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A century of mixed governmental policy and clever corporate maneuvers has delivered a U.S. telecommunications market devoid of competition. In most cases the cost of entry in the broadband internet market is prohibitively high.  (Source: Parker Brothers)

FCC Chairman Julius Genachowski today will hold a public meeting to discuss the rough draft of net neutrality rules to try to regulate this unruly market.  (Source: AP Photo/Danny Johnston)

Sen. John McCain and Washington Republicans have opposed the measure, but may be powerless to stop it. The telecom industry has donated or fund-raised millions in campaign contributions to McCain and others in a bid to secure their opposition of net neutrality and other restrictions.  (Source: AP/Zimbio)
Under the FCC's new rules "legal" traffic will be protected; though their are significant exceptions for wireless

The U.S. Federal Communications Commission will today hold a public meeting to discuss its draft of new internet rules and regulations.  The proposal, drafted by FCC Chairman Julius Genachowski, represents a relatively moderate approach and thus may draw fire from both strong net neutrality advocates and industry officials alike.

I. What's in the Draft

The draft is all about protecting an "open" internet.  It forbids internet service providers, such as Comcast or Time Warner, from throttling (slowing) legal traffic.  It also would likely outlaw plans, such as the pay-per-site scheme unveiled by wireless providers this week.

The rules have a number of exceptions, though.  Wireless carriers are allowed to throttle certain kinds of traffic (e.g. video), assuming they are not using that as a tool to promote their services in an anticompetitive fashion (i.e. the proposal permits them to "reasonably" manage traffic).  And while they may have to prove it's illegal, wired and wireless operators are allowed to throttle illicit traffic, such as P2P or bittorrent traffic of pirated materials.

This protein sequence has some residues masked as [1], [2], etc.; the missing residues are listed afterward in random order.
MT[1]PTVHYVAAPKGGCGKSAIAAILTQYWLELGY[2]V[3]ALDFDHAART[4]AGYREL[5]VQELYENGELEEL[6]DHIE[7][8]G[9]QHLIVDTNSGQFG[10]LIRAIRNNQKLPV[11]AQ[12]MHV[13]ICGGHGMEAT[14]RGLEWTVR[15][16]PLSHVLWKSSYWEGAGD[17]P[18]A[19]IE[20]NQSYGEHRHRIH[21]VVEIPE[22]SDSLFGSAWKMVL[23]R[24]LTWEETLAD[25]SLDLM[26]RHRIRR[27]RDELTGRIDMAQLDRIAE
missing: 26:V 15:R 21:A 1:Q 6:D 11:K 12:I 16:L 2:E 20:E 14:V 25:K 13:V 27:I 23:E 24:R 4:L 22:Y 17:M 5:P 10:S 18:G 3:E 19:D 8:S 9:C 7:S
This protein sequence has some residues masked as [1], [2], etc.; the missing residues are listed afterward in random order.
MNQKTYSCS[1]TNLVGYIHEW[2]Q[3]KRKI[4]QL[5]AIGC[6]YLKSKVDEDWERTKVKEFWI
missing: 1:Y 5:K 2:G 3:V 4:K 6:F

Those limitations may bother some net neutrality advocates.  The mobile provision is particularly worrisome to companies like Google who are becoming increasingly reliant on mobile advertising and peddle a variety of high-bandwidth products (like YouTube).

While the outlook is good for video and voice services (e.g. Skype, YouTube, and Hulu) in the wired domain, trouble could show its face their as well.  The proposal permits wired carriers to adopt usage-based pricing, as many are eager to do.

Usage-based pricing is a mixed bag for the public.  For "low tech" internet users, who only check their email and read text-heavy pages like 
Wikipedia or The New York Times, their bills will likely be reduced.  But for "high-tech" users who video chat on Skype, stream movies from Netflix, or play online games they may soon see their bills skyrocket.

The FCC promises to monitor the markets for what it sees as abuses.  But the question is whether the Commission will act in time to prevent such abuses 
before they happen and whether its rulings will even hold up in court, given the fact that they're loosely defined in existing and pending regulation guidelines.

II.  Rise of the Collective Monopoly

i. The Past

Between 1934 and 1996 the internet popped up, cell phones became fashionable, and the telephone marketplace radically changed.  However, there was precious little new regulation to guide this new market.

And the root of the problem began long before that, even.

In the 1880s and 1890s, the Bell Telephone Company enjoyed a monopoly on telephone services in the U.S., thanks in part to the the United States defending its patent on the phone.  Those hoping to construct their own systems of phone lines first had to pay to license the Bell patent , and then had to navigate through a myriad of government restrictions designed to help Bell.

Under the system few legitimate competitors to Bell arose, and those that did were quickly acquired by Bell before they came a nuisance.

In 1899 the American Telephone and Telegraph Company (AT&T) acquired, Bell.  The net effect was to assign a new name and owners to the national monopoly.

A similar monopoly was developing in the wireless industry, with wireless giant RCA stomping out the competition.  Together RCA and AT&T held the critical patents on vacuum tubes.  And in the 1920s they agreed to a cross-licensing agreement that would essentially make them America's exclusive source of transmitted information over the next three decades.

In the 1960s and 1970s court rulings slowly chipped away at AT&T's domination of the market, by allowing third party devices and their ilk to connect.  And then a landmark decision in 1974 -- the